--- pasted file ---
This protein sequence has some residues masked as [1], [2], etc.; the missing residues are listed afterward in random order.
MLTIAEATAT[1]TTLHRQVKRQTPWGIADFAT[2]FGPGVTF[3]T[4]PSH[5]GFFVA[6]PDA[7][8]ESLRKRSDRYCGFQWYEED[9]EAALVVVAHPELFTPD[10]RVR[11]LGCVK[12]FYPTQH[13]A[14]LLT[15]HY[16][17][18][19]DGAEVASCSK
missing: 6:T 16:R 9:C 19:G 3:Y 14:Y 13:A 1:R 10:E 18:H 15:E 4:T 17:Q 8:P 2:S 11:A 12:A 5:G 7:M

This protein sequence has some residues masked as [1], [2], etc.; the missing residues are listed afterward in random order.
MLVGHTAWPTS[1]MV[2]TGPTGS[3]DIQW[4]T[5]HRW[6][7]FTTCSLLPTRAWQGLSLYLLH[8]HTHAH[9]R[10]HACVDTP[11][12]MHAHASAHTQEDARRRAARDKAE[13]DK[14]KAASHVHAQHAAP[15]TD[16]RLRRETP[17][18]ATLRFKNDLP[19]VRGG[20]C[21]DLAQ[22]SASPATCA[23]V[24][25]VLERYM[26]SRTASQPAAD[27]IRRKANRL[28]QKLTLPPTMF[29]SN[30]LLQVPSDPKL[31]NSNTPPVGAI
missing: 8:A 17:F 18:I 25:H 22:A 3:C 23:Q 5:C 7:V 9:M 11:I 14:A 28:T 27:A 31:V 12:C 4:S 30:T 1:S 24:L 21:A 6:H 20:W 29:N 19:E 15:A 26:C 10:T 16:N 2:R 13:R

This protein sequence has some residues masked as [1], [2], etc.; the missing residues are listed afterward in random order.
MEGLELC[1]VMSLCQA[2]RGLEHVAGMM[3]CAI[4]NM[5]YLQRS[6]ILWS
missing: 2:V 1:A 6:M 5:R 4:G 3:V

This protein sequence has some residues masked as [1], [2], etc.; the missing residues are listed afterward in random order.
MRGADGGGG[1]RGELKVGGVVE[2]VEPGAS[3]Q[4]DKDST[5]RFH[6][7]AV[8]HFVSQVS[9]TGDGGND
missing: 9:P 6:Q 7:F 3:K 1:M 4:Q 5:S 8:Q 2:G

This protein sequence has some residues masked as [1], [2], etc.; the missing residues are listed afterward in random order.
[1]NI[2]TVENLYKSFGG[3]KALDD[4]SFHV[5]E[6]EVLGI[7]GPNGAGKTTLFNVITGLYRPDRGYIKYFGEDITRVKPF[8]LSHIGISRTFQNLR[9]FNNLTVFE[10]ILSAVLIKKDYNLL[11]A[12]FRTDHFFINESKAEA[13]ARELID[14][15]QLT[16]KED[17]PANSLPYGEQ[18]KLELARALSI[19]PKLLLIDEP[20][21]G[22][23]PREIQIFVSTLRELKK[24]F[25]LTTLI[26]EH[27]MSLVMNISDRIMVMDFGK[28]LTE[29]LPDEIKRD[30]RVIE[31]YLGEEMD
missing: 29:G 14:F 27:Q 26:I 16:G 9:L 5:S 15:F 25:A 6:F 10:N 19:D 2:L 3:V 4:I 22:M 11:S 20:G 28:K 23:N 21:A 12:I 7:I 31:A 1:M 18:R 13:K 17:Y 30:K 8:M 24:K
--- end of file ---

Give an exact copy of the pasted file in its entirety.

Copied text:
This protein sequence has some residues masked as [1], [2], etc.; the missing residues are listed afterward in random order.
MLTIAEATAT[1]TTLHRQVKRQTPWGIADFAT[2]FGPGVTF[3]T[4]PSH[5]GFFVA[6]PDA[7][8]ESLRKRSDRYCGFQWYEED[9]EAALVVVAHPELFTPD[10]RVR[11]LGCVK[12]FYPTQH[13]A[14]LLT[15]HY[16][17][18][19]DGAEVASCSK
missing: 6:T 16:R 9:C 19:G 3:Y 14:Y 13:A 1:R 10:E 18:H 15:E 4:T 17:Q 8:P 2:S 11:A 12:A 5:G 7:M

This protein sequence has some residues masked as [1], [2], etc.; the missing residues are listed afterward in random order.
MLVGHTAWPTS[1]MV[2]TGPTGS[3]DIQW[4]T[5]HRW[6][7]FTTCSLLPTRAWQGLSLYLLH[8]HTHAH[9]R[10]HACVDTP[11][12]MHAHASAHTQEDARRRAARDKAE[13]DK[14]KAASHVHAQHAAP[15]TD[16]RLRRETP[17][18]ATLRFKNDLP[19]VRGG[20]C[21]DLAQ[22]SASPATCA[23]V[24][25]VLERYM[26]SRTASQPAAD[27]IRRKANRL[28]QKLTLPPTMF[29]SN[30]LLQVPSDPKL[31]NSNTPPVGAI
missing: 8:A 17:F 18:I 25:H 22:A 3:C 23:Q 5:C 7:V 9:M 11:I 14:A 28:T 27:A 31:V 12:C 4:S 30:T 1:S 24:L 21:A 6:H 20:W 29:N 19:E 15:A 26:C 10:T 16:N 2:R 13:R

This protein sequence has some residues masked as [1], [2], etc.; the missing residues are listed afterward in random order.
MEGLELC[1]VMSLCQA[2]RGLEHVAGMM[3]CAI[4]NM[5]YLQRS[6]ILWS
missing: 2:V 1:A 6:M 5:R 4:G 3:V

This protein sequence has some residues masked as [1], [2], etc.; the missing residues are listed afterward in random order.
MRGADGGGG[1]RGELKVGGVVE[2]VEPGAS[3]Q[4]DKDST[5]RFH[6][7]AV[8]HFVSQVS[9]TGDGGND
missing: 9:P 6:Q 7:F 3:K 1:M 4:Q 5:S 8:Q 2:G

This protein sequence has some residues masked as [1], [2], etc.; the missing residues are listed afterward in random order.
[1]NI[2]TVENLYKSFGG[3]KALDD[4]SFHV[5]E[6]EVLGI[7]GPNGAGKTTLFNVITGLYRPDRGYIKYFGEDITRVKPF[8]LSHIGISRTFQNLR[9]FNNLTVFE[10]ILSAVLIKKDYNLL[11]A[12]FRTDHFFINESKAEA[13]ARELID[14][15]QLT[16]KED[17]PANSLPYGEQ[18]KLELARALSI[19]PKLLLIDEP[20][21]G[22][23]PREIQIFVSTLRELKK[24]F[25]LTTLI[26]EH[27]MSLVMNISDRIMVMDFGK[28]LTE[29]LPDEIKRD[30]RVIE[31]YLGEEMD
missing: 29:G 14:F 27:Q 26:I 16:G 9:L 5:S 15:F 25:A 6:F 10:N 19:D 2:L 3:V 4:I 22:M 11:S 20:G 28:K 23:N 21:A 12:I 7:I 31:A 1:M 18:R 13:K 17:Y 30:K 8:M 24:K